1 Unit overview

This unit explains how the internet has enabled massive innovation. By analysing the (sometimes controversial) case law, we examine how this internet innovation has affected certain kinds of businesses, the response of those businesses, and the social and economic significance of this.

This course will not make you an expert in internet law. It would be impossible to cover all the relevant laws and cases in a short course such as this. We have, therefore, had to be selective about what we have included and we have sometimes simplified complex concepts. Nevertheless, you should gain a good appreciation of the main ideas, and the necessary skills and knowledge to investigate further areas of interest to you.

One of the most important topics in this unit is the notion of the ‘commons’ put forward by Lawrence Lessig, the author of The Future of Ideas.

To make things we need resources, including intangible resources like information and ideas. Authors, inventors, blues musicians – creators of all kinds – use language, stories, professional skills, musical notes and chords, facts and ideas, all building on the work of earlier creators. Many of these resources are free. A public highway, a public park, Fermat's last theorem or an 1890 edition of a Shakespeare play are all free to use or copy. These free resources are all part of what Lessig's book refers to as the ‘commons’.

We will look at this idea of a commons in more detail later. For the moment, just think of it as the raw materials for generating ideas or creative work, such as inventions, music or art.

"Nobody can be so amusingly arrogant as a young man who has discovered an old idea and thinks it is his own."

(Sydney J. Harris (1917–1986), American journalist and author)

As you read through this unit and Lessig's book, you might find that the writing is quite formal. Actually, both are much less formal than some of the websites you will encounter. Some of the language in this area is legalese, or complicated legal jargon, a way of communicating that many find long-winded and convoluted. It may take you some time to read some of the material, so to help we have often summarised the main points for you.

Lawyers are required to use words with great care and precision to put forward a case and to counter arguments. Advocates with an agenda (for example those who want copyright law restricted or those who want it expanded) use words as a tool to win us over to their side. It is important to learn to identify opinion and propaganda, and distinguish them from the facts of a case. Later in the unit we will look at some legal cases in detail and explore the tactics used by advocates to persuade us of the merits of their case.

Groucho Marx, on being warned that the name ‘Casablanca’ belonged to Warner Brothers: ‘You claim you own Casablanca and that no one else can use that name without your permission. What about Warner Brothers – do you own that, too? You probably have the right to use the name Warner, but what about Brothers? Professionally, we were brothers long before you were.’

Note: Much of this unit is based on the Open University course T182 The law, the internet and society, which is no longer offered for credit, and on The Future of Ideas by Lawrence Lessig, linked below. Though we have made a small number of minor amendments, the material was last substantively updated in the early part of 2005, so bear in mind that some of the cases, laws and technologies discussed will have moved on since then. Lessig's ideas, however, and therefore the bulk of this unit, remain every bit as important today as when his book was first published in 2001.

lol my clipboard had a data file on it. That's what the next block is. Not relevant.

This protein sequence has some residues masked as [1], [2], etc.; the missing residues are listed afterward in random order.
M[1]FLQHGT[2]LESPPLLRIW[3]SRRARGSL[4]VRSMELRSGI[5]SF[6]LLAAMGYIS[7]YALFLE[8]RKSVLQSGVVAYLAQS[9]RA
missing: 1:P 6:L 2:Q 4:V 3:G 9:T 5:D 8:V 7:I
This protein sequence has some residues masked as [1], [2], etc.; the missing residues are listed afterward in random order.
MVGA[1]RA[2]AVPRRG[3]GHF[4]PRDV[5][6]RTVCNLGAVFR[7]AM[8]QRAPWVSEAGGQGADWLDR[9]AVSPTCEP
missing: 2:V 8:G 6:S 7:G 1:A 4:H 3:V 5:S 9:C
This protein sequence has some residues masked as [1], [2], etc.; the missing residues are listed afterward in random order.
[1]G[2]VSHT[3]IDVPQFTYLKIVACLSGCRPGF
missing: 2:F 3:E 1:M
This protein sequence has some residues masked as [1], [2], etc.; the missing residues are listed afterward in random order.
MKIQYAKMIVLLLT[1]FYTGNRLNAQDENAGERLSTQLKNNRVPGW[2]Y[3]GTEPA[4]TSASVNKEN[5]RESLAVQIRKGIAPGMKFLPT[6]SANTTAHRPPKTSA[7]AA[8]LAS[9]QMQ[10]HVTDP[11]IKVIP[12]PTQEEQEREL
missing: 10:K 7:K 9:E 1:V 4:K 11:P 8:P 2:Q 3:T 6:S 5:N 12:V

You can visit Lawrence Lessig's The Future of Ideas website at the-future-of-ideas.com.

The study calendar below is provided for anyone who would like to take a rigorous, systematic approach to working through the material, and for teachers considering using the material in whole or in part. The unit is structured so that study of the material is carefully paced over 10 weeks. The study calendar and list below should give you a general idea of the kind of expectations we had of students who took the original T182 course for credit.

Study calendar
Study week Unit section The Future of Ideas chapter
Week 1 1 Unit overview
2 The explosion of the internet Chapter 1
Week 2 3 Commons, layers and learning from history Chapters 2 and 3
Week 3 3 Commons, layers and learning from history Chapters 2 and 3
Week 4 4 The revolution Chapters 7, 8 and 3
Week 5 4 The revolution Chapters 7, 8 and 3
Week 6 5 Copyright wars Chapter 9
Week 7 6 Constraints on behaviour
Week 8 7 The counter-revolution Chapter 11
Week 9 7 The counter-revolution Chapter 11
Week 10 8 The architecture of the internet
9 Unit summary

As you work through the unit we suggest using your Learning Journal to record your thoughts and views on the questions and issues raised in the unit, including links to websites of interest.

In any one week of studying you might expect to:

  • read and make notes on material from the unit;

  • read material from The Future of Ideas;

  • do related activities or self-assessment questions (SAQs);

  • find further information on the web on some aspect of internet law or policy;

  • put these links with your own thoughts into your Learning Journal.

2 The explosion of the internet